By Storm - 23/09/2011 03:05 - Canada
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My fiancé and I were actually only together 3 1/2 weeks when he popped the question. We just celebrated our three year anniversary last week. It was totally a mutual thing though. A guy should NEVER propose to his girl without discussing it first to make sure she's on the same page.
Everything #29 wrote, and the subsequent thumbs-down-spamming is accurate enough proof of the absurd expectations people have these days. If marriage isn't a mutual, openly addressed desire for both parties- goooooood luck with it working out. I sincerely hope the pheromones are *precisely* in sync. If what I'm conveying strips the magic from 'just knowing' or 'feels so right', then hormones, the modern media's joke, or both... is on you. Because anything else is simply expectation or presumption, merrily misinterpreting the reality of who or what, that someone really is. Don't get me wrong; there are *always* exceptions and presumably a fair enough love-at-first-sight-soul-mates-forever quantity of couples to viably discredit my statement as universal statistical truth... but direct, faithful communication between two people *is* the magic that allows fantasies to become reality. Yuck to all your thumbs down. ...yuck.
I can actually kind of see someone getting married after only 2 weeks.. it gives a lot of room to get to know each other and can build both partners compromising skills. The guy is probably just really excited to settle down and found a girl that he'd really like to spend time getting to know. It really comes down to a culture thing. Its weird here in North America to settle down after that short of time but countries with arranged marriages or marriages that you decide to do after a few weeks have a significantly smaller divorce rate. I personally would never do it but for some people it works very well :p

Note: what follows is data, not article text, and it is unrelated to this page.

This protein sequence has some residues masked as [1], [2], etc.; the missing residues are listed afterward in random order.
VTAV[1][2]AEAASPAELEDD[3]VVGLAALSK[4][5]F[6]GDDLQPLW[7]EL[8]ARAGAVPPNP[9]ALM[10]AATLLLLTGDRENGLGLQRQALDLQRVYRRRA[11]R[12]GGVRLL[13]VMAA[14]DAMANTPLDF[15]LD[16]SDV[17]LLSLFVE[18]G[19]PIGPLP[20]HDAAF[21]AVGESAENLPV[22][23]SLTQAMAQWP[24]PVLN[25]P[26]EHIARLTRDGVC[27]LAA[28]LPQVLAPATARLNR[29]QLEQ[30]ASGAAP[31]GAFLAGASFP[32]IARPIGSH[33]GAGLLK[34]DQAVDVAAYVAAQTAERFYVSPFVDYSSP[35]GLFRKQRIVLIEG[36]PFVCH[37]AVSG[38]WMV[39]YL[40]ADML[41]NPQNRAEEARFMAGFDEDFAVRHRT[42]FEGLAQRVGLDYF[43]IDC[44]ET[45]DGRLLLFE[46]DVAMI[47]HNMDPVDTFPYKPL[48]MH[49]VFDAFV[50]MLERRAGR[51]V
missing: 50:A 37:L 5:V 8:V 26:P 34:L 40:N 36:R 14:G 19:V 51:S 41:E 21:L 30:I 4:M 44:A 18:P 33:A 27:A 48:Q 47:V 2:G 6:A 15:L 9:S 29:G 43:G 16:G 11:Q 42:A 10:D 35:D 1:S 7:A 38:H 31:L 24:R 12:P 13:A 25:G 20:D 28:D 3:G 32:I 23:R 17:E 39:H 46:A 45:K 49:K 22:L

Two weeks is ridiculous. But if you're dating someone for 2 years before you ask them, I don't think you really want to marry them. I think you're settling for someone you got comfortable with and don't want to start over. Maybe not in all cases this is true, but just look at divorce rates.
Hey guys, English is not my first language, but according to what my boyfriend (native English speaker) says, my grammar is better than most of the language carriers. My question is: do those people really not know how to spell "you're" or they just do it on purpose? It's even pronounced in a different way, isn't it?
I'm sorry, but maybe you could have said it nicer, or tried explaining why you said no
I would say yes but "takes out troublingly long list" hair loss, incontinence, erectile dysfunction, snoring, bad breath, bad teeth, premature ejaculation, uneven butt cheeks, hairy ahole, stinky feet/disgusting toe nails, bad taste in music, and creepy beedy eyes.
U had good reason to say no, but u should have told him why u said no...
Maybe she tried explaining to him why while he stared at her. In situations like that I ran the other way. My 10th grade boyfriend went over the top and we were only together for 4 months. My monthly anniversary gifts were: 1st month - a dog tag engraved with our initials on one side and our faces on the back, 2nd month was a necklace with a heart, 3rd month/Valentines day a book called 101 reasons Why I Love You, hand written, complete with badly drawn illustrations. and a month later, I couldn't really handle that much "love" from a guy I barely knew.